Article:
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Global Warming and Immigration

| Feb 8, 2024 | Firm News

The dire news of the severe California drought has got me wondering what the future holds for our state.  Will Californians become refugees in other states?  It may sound farfetched now, but at this rate, we are going to become the next Oklahoma dust bowl or go through the crisis that Sao Paulo is going through.  I keep wondering if a move to the Pacific Northwest or Colorado is in order.  Or Canada.

There is, of course, a global warming crisis, which could lead to mass migrations of people.  For example, the rising sea levels in Bangladesh are causing increased drought and cyclones.  There is a devastating drought in Sao Paulo, Brazil, caused by destruction of the Amazon and global warming. There is a deleterious effect on the ocean and those countries who rely heavily on seafood.  Additionally, there are mega storms, such as Typhoon Haiyan and Katrina.

The question becomes, what happens to the people affected by climate change and who will be affected in increasing numbers?  The tropics will bear the brunt of global warming change.  It is already happening in countries like the Philippines.  In modern meteorological records, the deadliest storm was Typhoon Haiyan, which became the strongest landfalling tropical cyclone ever recorded as it crossed the Central Philippines on November 7-8, 2013.  After the devastation of that typhoon, there was discussion of potential TPS designation for the Philippines, which then stalled.  That issue, and the politics of becoming a designated country is probably the subject of its own article.

The Secretary of Homeland Security to designate a country for  Temporary protected Status (TPS) in the event of an environmental disaster (such as an earthquake or hurricane).  Conditions in designated countries may temporarily prevent the country’s nationals from returning safely, or in certain circumstances, where the country is unable to handle the return of nationals adequately.  USCIS may grant TPS to eligible nationals of certain countries (or parts of countries, who are already in the U.S.  A grant of TPS allows individuals to be granted work and travel authorization, and not be removed from the U.S.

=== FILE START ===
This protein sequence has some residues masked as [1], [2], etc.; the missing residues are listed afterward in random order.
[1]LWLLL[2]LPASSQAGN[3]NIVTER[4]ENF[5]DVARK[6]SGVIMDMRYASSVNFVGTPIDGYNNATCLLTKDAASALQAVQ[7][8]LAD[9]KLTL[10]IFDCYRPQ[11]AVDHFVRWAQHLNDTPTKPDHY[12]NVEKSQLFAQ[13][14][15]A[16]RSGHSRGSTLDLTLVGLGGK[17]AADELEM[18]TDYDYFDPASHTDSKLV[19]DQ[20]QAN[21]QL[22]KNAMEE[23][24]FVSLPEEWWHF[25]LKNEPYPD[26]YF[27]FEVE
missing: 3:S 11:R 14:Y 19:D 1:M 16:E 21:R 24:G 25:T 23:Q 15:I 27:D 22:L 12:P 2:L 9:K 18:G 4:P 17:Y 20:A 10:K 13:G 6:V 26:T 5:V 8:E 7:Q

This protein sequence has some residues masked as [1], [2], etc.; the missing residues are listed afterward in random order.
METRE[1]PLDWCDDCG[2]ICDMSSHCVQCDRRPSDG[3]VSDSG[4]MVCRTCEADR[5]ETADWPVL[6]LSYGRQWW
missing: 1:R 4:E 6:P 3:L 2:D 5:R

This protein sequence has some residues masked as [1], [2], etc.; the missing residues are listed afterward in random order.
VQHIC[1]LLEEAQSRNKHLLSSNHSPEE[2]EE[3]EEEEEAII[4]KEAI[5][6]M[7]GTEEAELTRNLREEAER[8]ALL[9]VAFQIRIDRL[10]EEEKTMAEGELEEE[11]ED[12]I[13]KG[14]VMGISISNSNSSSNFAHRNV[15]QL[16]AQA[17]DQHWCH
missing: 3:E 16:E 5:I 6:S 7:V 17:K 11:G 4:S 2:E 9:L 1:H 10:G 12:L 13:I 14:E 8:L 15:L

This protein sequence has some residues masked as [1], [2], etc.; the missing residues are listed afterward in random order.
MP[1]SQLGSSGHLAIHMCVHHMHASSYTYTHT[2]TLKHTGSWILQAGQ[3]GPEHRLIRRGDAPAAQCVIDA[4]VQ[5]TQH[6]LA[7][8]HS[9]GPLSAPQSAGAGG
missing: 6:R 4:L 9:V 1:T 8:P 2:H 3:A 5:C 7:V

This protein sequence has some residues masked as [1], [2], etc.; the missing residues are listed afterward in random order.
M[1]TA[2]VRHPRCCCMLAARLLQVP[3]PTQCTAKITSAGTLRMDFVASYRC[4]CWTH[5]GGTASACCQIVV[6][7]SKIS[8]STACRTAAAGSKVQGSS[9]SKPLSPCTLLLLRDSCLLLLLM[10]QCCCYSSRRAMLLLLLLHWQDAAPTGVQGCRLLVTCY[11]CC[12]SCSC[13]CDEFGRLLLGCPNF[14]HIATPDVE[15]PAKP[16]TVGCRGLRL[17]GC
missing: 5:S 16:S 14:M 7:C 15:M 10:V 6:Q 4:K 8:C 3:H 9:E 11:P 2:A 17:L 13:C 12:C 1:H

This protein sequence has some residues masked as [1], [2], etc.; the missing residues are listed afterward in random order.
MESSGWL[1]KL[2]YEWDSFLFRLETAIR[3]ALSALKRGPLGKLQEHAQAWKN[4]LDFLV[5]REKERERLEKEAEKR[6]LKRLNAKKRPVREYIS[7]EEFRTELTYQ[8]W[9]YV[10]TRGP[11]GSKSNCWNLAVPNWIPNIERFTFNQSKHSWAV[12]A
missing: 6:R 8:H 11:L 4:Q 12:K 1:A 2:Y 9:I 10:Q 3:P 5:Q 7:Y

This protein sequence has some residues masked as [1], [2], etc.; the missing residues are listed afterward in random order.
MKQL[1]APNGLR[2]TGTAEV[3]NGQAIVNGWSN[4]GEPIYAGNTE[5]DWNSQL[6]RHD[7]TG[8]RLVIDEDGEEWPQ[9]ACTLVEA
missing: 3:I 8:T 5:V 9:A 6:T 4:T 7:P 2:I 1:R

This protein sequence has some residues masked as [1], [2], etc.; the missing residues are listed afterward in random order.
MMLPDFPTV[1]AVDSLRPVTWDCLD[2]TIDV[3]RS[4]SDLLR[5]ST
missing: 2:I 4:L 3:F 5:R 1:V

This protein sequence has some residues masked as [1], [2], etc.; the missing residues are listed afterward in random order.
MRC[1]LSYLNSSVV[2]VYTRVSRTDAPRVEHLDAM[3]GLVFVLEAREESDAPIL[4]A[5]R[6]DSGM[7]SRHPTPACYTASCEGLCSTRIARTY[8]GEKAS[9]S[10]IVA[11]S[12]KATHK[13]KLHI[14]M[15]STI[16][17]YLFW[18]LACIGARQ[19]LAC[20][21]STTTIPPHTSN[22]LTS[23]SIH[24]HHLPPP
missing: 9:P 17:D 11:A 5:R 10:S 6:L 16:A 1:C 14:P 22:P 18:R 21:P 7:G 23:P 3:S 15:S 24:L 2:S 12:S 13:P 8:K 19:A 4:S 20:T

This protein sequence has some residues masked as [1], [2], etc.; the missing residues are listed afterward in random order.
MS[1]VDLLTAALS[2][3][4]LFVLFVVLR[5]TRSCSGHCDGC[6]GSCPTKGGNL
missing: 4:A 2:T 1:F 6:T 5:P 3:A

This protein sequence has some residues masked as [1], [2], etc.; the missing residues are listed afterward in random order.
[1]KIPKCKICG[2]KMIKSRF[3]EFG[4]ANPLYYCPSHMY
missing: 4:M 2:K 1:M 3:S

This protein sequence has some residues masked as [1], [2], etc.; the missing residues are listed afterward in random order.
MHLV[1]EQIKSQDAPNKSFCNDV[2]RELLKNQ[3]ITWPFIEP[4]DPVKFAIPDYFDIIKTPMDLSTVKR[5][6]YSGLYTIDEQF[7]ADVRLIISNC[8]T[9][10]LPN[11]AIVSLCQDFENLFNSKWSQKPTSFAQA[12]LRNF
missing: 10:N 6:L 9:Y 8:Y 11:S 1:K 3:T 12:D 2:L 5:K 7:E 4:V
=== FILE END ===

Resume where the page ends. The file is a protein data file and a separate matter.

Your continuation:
Other than TPS, there are no mechanisms in place to accept large groups of people in times of national disasters.  Political asylum is not designed for generalized country conditions.  Humanitarian parole is rarely exercised.  Private bills are not designed for national disasters.  Executive orders may work, but are controversial.  While this is not a current crisis, in 20 to 30 years it will be extreme unless steps are taken now.  So far, climate change is not being taken seriously by the state and federal governments, with California still losing its water to plant almond trees to export almonds to China, and Oklahoma senators throwing snow balls in the senate to deny global warming.  If only we could be like Costa Rica, which is running on renewable energy.  After all, instead of welcoming (or not welcoming) the huddled masses, U.S. citizens may be the ones who become refugees.

By Grace Alano.  Grace Alano is an immigration attorney at Alano Immigration in San Francisco, CA. Find Grace Alano on Google+